FINDINGS OF FACT AND OPINION.

     A. Stipulations of Fact.See footnote 2 2

    1. Respondent (SFCMS) participates in the student financial assistance programs (SFA Programs) authorized under Title IV of the Higher Education Act of 1965, as amended.

    2. SFCMS's most recent Institutional Eligibility Notice is dated April 13, 1988. ED Ex. 2

    3. This letter indicates that SFCMS is eligible to apply to participate in the following SFA Programs: Pell Grants, Supplemental Educational Opportunity Grants, Guaranteed Student Loan (GSL) Program, College Work Study Program, and Perkins Loan Program. Id.

    4. On November 29, 1988, the accounting firm of Bacigalupi, Pignati & Co., Certified Public Accountants, performed an audit of SFCMS's Pell Grant SFA Program titled, "Statement of Changes in the Pell Grant SFA Program Fund balance for the year Ended

June 30, 1988 Auditor's Report." ED Ex. 4-3.

    5. On August 25, 1989, the Department's Regional office of Inspector General for Audit returned the audit to SFCMS because the audit was not conducted in accordance with the requirements of the May 1988 Audit Guide for SFA Programs. ED Ex. 4-1.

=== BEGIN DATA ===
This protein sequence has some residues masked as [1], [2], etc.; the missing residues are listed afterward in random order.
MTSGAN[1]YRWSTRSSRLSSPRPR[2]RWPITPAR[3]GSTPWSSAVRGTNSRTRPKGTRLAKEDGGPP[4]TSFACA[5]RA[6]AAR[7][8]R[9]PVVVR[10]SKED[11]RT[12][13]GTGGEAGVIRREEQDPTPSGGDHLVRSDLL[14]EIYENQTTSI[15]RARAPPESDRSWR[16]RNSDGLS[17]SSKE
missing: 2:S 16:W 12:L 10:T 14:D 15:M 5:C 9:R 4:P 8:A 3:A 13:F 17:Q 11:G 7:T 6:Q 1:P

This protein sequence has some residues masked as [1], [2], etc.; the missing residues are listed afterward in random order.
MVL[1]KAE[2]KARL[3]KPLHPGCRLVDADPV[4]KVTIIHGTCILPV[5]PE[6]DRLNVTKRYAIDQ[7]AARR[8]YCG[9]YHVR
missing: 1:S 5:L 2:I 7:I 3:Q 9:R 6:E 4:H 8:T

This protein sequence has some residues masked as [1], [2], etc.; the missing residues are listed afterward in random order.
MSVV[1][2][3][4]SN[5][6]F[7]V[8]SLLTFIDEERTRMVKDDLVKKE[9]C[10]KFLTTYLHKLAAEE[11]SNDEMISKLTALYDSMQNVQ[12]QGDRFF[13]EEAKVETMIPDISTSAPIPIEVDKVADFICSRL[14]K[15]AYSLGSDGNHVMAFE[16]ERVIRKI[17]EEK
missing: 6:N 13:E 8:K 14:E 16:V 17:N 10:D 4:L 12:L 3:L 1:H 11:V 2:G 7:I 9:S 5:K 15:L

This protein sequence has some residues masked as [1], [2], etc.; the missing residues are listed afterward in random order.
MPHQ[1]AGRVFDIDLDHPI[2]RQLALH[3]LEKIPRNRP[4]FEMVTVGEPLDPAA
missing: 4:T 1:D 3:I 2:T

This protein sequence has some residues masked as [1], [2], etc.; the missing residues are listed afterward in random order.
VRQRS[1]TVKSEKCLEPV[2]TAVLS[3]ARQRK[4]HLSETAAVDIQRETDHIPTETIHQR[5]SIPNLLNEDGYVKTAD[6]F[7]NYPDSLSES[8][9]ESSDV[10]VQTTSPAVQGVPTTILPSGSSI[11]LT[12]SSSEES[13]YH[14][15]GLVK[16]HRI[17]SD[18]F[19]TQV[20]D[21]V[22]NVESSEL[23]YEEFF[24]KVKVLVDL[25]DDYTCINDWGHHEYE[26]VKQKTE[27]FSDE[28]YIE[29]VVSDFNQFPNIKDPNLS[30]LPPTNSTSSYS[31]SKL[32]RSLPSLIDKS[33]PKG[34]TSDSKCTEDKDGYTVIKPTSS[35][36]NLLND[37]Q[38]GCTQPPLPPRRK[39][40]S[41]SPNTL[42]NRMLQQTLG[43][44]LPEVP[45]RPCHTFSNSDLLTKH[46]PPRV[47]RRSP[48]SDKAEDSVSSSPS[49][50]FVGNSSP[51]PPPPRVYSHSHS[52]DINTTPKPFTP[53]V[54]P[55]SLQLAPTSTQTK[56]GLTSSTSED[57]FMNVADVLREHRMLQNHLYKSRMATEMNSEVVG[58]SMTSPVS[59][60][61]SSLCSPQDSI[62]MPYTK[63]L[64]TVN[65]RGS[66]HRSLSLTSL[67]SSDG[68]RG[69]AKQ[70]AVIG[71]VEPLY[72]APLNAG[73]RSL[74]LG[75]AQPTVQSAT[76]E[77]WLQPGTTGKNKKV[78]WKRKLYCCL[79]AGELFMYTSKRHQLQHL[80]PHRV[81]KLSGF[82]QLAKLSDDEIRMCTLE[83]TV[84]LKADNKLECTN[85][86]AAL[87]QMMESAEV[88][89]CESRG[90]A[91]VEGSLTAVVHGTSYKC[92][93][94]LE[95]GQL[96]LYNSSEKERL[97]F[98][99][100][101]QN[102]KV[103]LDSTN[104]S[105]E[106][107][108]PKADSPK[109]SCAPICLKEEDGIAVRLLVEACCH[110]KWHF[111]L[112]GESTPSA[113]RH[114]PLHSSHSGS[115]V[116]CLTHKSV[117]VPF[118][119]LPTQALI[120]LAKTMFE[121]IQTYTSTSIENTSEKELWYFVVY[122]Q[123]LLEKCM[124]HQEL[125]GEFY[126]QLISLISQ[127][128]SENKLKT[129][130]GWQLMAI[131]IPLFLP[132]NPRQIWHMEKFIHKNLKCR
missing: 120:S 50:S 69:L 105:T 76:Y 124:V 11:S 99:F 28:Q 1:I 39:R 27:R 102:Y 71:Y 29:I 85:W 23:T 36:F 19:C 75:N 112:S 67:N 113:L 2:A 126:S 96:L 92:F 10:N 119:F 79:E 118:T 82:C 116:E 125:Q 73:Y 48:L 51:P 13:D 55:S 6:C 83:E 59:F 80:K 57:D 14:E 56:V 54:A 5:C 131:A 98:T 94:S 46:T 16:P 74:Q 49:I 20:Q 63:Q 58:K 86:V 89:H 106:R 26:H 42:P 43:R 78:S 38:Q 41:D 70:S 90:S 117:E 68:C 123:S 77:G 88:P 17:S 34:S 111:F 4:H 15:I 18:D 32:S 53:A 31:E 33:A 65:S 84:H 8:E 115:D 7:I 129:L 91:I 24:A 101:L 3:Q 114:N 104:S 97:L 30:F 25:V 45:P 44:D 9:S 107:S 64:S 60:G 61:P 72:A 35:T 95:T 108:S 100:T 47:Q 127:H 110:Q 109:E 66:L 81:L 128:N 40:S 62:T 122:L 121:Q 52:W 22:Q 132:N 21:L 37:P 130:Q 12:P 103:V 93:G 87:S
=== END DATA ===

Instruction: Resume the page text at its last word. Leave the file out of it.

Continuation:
6. The August 25, 1989 letter further notified SFCMS that the audit neglected to include the GSL program and that the time frame of the SFA Programs audited may not have been sufficient. Id.

    7. On May 7-11, 1990, the Department conducted a review of the Pell Grant and GSL Programs administered by SFCMS. This review was memorialized in a program review report dated June 21, 1990. ED Ex. 5.

    8. The first finding of this program review report was that SFCMS had not had an acceptable biennial audit of its Title IV programs for the 1986-1987 through 1987-1988 award years. ED Ex. 5-3.

    9. The program review report required that SFCMS contract to have an audit performed by an independent auditor of its Title IV, HEA programs for the four year period, the 1986-87 through 1989-1990 award years. ED Ex. 5-4.

    10. One of the three SFCMS Institutional Officials contacted during this review was Jacquie Taylor, Dean. ED Ex. 5- 3.

    11. Since participating in the SFA Programs, SFCMS has received at least $2,238,791 in Title IV funds.

    12. On December 26, 1991, The Department notified SFCMS that it intended both to fine SFCMS $40,000 and to terminate SFCMS's eligibility to participate in the SFA Programs because SFCMS had, as of that date, failed to submit required non-Federal audits when due. ED. Ex. 1.